Nuclear-powered Unit 2 is back in operation at Hartlepool Power Station in northeast England, but it’s operating in a unique way as staff deal with the constraints of the COVID-19 pandemic, similar to other plants around the world.
The second reactor at the 1,100 MW plant restarted recently following a planned maintenance and refueling outage. It delivers carbon-free power to about two million homes in the region.
And it’s now operating under special conditions as owner EDF Energy and plant staff manage around the health crisis. “Vulnerable” staff has been kept at home while the healthy remainder are working to manage operations at Hartlepool.
“I would like to thank all the staff, and contract partners, in returning the reactor to full power during these difficult and challenging times,” staff station director Craig Dohring said in a statement. “A huge amount of work has gone into ensuring we can continue to provide low-carbon electricity to homes and industry.”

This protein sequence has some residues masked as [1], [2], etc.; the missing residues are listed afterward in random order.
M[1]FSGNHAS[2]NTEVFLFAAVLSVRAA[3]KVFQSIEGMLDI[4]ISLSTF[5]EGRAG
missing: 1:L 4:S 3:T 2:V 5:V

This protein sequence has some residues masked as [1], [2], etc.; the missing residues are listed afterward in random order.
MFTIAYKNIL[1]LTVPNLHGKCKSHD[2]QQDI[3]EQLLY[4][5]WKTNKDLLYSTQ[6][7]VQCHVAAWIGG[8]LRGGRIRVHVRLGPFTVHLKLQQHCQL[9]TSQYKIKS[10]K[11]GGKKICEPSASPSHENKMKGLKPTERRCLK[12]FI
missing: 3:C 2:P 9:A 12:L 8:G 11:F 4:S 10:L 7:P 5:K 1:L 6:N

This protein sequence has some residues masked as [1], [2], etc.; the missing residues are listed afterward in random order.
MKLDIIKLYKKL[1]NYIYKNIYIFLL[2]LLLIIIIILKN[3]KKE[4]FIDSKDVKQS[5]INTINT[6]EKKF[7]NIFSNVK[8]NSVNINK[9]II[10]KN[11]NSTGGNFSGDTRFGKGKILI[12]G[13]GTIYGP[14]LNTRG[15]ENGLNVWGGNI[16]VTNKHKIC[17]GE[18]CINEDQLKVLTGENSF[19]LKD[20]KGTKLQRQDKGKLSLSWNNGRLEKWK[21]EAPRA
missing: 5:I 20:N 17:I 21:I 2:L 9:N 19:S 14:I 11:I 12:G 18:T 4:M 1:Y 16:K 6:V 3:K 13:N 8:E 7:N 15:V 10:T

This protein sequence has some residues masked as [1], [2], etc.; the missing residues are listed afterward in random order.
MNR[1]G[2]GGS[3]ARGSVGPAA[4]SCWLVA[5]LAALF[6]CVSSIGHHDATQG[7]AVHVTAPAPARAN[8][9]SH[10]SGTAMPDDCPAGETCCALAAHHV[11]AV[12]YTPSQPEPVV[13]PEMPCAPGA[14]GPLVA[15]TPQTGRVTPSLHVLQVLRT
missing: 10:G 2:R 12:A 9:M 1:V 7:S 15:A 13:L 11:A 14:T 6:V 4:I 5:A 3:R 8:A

EDF is working with the nation’s National Grid to ensure the country has enough electricity, along with regulatory insights from the Office for Nuclear Regulation and the Environment Agency.
“It is an unprecedented situation for all of us, but we are working through our well-rehearsed plan to ensure we look after our staff and contract partners, and then make sure we can continue to keep the site running and producing low-carbon electricity,” Dohring added.
Power plants around the world are not immune to the virus that has raced around the world, infecting more than 2.5 million people and killing more than 171,000 so far. The United Kingdom alone has more than 125,000 confirmed cases and 16,509 deaths, according to the most recent count by Johns Hopkins University Coronavirus Resource Center.
Ordinarily, Hartlepool has about 530 full-time EDF Energy employees and more than 200 full-time contract partners. It went into operation in 1983 and is scheduled for retirement in four years, according to reports.